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March 8, 2011
"Jews and Magic in Medici Florence" is Subject of April 13 Book Talk
Between 1615 and 1620, Benedetto Blanis (c.1580-c.1647), a Jewish scholar and businessman in the Florentine ghetto, sent 196 letters to Don Giovanni dei Medici (1567-1621), an influential member of the ruling family. Blanis served Don Giovanni as palace librarian—organizing and cataloging the library’s contents, acquiring books from various sources and sharing his patron’s most esoteric interests. Together they ventured into dangerous and often forbidden territory—astrology, alchemy and the Kabbalah.
Discovered nearly four centuries later by art historian Edward Goldberg during his research in the Medici Granducal Archive, Blanis’ letters provide a portrait of a man struggling to survive in a strange no-man’s land between the Jewish ghetto and the Medici court. The letters also reveal the bond between two figures who strove to explain the world through the language of magical power.
Goldberg will discuss his new book, "Jews and Magic in Medici Florence" (University of Toronto Press) at the Library at noon on Wednesday, April 13 in the African and Middle Eastern Division Reading Room, located in Room 220 of the Library’s Thomas Jefferson Building, 10 First Street S.E., Washington, D.C. The event, which is free and open to the public, is sponsored by the Hebraic Section of the African and Middle Eastern Division and the European Division. Tickets are not required, but seating is limited.
Edward Goldberg received a Ph.D. in modern history from Oxford University in 1979 and taught in the Department of Fine Arts at Harvard University from 1981 through 1987. He has published widely in the course of his 30 years of archival research in Florence. In 1995, Goldberg founded the Medici Archive Project to provide worldwide public access to the historical data in the Medici Granducal Archive through a fully searchable database at www.medici.org (external link). Established by Grand Duke Cosimo I in 1569, the archive of the Medici Grand Dukes offers the most complete record of any princely regime in Renaissance and Baroque Europe. The 3 million letters contained in more than 6,000 volumes richly document more than 200 years of human history (1537-1743).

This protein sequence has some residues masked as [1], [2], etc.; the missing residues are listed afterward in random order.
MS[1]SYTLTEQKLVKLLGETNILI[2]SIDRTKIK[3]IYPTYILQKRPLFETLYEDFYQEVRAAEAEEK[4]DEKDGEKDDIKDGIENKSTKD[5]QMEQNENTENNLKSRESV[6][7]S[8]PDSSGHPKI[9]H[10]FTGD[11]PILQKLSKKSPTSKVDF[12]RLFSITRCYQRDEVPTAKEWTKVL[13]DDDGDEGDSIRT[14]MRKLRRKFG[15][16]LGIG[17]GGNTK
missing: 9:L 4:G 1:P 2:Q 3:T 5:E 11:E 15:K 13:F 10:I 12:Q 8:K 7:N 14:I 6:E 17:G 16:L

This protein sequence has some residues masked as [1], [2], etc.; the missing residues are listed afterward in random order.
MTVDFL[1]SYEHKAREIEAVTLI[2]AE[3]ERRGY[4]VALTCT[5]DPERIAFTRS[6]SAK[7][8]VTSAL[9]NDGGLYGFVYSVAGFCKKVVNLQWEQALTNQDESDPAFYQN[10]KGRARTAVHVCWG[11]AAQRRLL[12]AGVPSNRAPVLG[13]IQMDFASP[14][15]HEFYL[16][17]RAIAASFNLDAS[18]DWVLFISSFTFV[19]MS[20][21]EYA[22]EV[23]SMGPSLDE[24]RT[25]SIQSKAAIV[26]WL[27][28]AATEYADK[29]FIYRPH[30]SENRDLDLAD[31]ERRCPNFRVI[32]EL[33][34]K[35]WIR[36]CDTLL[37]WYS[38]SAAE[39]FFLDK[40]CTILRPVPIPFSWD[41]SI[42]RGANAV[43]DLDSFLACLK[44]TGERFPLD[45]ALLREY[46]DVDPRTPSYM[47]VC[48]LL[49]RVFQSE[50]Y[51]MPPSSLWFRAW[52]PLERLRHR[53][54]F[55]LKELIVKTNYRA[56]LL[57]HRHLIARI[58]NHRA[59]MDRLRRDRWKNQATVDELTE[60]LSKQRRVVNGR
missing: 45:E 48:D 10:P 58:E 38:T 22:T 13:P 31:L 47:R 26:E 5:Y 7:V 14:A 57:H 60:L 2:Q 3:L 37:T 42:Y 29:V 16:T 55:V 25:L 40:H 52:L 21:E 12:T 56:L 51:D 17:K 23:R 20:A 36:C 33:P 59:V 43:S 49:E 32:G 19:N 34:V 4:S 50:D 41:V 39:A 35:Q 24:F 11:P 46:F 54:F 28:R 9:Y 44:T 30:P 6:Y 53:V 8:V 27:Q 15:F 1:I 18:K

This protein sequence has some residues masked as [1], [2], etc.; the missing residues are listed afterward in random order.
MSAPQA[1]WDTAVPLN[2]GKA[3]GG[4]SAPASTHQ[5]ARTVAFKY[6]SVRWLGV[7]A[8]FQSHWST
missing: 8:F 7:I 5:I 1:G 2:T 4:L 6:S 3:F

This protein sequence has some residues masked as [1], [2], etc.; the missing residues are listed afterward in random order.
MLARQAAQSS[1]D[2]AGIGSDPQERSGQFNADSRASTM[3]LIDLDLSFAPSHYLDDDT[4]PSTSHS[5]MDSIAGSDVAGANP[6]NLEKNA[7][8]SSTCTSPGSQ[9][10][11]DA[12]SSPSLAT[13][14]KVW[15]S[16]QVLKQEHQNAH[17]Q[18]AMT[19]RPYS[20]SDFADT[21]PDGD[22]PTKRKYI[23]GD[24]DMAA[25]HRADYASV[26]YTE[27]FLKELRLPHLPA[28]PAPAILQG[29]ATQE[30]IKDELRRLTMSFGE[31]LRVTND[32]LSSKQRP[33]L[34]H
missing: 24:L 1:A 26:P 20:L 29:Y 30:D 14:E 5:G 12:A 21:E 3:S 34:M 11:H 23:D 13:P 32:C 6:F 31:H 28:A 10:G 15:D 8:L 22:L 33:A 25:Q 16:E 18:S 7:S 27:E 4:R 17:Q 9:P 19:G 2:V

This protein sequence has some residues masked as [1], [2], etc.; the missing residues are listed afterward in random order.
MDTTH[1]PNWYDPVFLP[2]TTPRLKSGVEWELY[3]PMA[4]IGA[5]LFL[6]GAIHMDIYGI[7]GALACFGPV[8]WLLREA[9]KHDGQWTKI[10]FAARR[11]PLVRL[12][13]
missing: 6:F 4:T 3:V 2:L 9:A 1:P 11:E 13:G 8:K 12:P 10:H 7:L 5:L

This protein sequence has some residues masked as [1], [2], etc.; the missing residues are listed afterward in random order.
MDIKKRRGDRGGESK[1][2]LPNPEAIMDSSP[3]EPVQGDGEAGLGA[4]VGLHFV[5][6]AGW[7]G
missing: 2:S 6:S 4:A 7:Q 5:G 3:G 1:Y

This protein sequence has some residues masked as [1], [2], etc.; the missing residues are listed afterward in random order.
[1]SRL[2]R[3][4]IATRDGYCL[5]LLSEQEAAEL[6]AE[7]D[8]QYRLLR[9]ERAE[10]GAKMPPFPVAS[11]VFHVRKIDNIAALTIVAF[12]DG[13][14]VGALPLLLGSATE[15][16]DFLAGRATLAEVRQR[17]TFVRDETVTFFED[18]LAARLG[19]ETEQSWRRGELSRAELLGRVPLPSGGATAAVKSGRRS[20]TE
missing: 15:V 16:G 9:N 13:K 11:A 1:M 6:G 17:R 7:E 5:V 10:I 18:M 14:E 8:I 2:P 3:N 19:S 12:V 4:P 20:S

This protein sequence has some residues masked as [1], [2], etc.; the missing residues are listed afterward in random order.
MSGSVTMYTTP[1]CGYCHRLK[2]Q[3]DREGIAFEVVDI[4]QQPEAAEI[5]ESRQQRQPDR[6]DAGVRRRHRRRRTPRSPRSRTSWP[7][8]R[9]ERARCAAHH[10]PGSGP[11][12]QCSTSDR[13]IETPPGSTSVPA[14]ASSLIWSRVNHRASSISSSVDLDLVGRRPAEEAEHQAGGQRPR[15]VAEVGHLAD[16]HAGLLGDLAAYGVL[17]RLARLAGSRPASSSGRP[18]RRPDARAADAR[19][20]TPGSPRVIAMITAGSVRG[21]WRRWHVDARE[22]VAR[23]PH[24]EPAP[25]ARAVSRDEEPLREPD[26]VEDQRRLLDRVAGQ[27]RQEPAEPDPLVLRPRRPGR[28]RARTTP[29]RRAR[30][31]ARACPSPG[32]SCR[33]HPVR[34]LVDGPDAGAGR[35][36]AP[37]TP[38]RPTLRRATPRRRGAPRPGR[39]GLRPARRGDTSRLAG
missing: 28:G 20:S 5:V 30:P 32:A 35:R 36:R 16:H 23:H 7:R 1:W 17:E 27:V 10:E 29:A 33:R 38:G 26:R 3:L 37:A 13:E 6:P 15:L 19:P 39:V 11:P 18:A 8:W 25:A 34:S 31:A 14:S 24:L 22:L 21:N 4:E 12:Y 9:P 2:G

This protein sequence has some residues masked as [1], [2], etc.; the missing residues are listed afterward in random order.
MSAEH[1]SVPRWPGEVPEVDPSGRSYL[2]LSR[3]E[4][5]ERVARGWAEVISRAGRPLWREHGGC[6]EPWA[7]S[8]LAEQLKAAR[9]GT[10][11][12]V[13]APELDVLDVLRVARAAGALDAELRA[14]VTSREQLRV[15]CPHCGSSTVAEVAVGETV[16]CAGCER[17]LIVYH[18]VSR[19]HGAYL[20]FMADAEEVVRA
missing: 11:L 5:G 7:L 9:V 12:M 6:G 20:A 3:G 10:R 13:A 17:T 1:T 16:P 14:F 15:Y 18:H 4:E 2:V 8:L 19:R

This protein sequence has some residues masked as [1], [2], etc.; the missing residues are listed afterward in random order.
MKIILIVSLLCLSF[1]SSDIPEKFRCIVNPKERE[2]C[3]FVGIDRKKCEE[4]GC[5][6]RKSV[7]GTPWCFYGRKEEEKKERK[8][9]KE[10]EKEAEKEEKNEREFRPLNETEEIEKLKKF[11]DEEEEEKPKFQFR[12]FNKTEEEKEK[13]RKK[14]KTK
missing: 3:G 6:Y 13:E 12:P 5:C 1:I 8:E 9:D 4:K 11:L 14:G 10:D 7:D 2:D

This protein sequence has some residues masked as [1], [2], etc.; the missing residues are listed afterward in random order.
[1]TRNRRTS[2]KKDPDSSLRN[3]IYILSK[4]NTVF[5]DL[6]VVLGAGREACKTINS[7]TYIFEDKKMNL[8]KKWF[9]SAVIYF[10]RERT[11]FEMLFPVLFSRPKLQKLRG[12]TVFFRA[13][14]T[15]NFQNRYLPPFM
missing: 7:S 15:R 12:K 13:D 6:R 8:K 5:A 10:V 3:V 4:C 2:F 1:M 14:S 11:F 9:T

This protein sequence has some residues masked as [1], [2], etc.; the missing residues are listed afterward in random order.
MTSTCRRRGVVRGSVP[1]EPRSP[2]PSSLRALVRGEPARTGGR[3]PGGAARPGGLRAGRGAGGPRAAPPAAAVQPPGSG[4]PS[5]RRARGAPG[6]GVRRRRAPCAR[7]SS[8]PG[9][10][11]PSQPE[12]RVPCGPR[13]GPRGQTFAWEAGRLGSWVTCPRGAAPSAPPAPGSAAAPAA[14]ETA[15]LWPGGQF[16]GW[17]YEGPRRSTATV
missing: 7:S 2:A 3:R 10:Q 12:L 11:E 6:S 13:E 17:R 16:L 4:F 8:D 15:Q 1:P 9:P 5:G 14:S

Founded in 1800, the Library of Congress is the nation’s oldest federal cultural institution. The Library seeks to spark imagination and creativity and to further human understanding and wisdom by providing access to knowledge through its magnificent collections, programs and exhibitions. Many of the Library’s rich resources can be accessed through its website at www.loc.gov and via interactive exhibitions on a personalized website at myLOC.gov.
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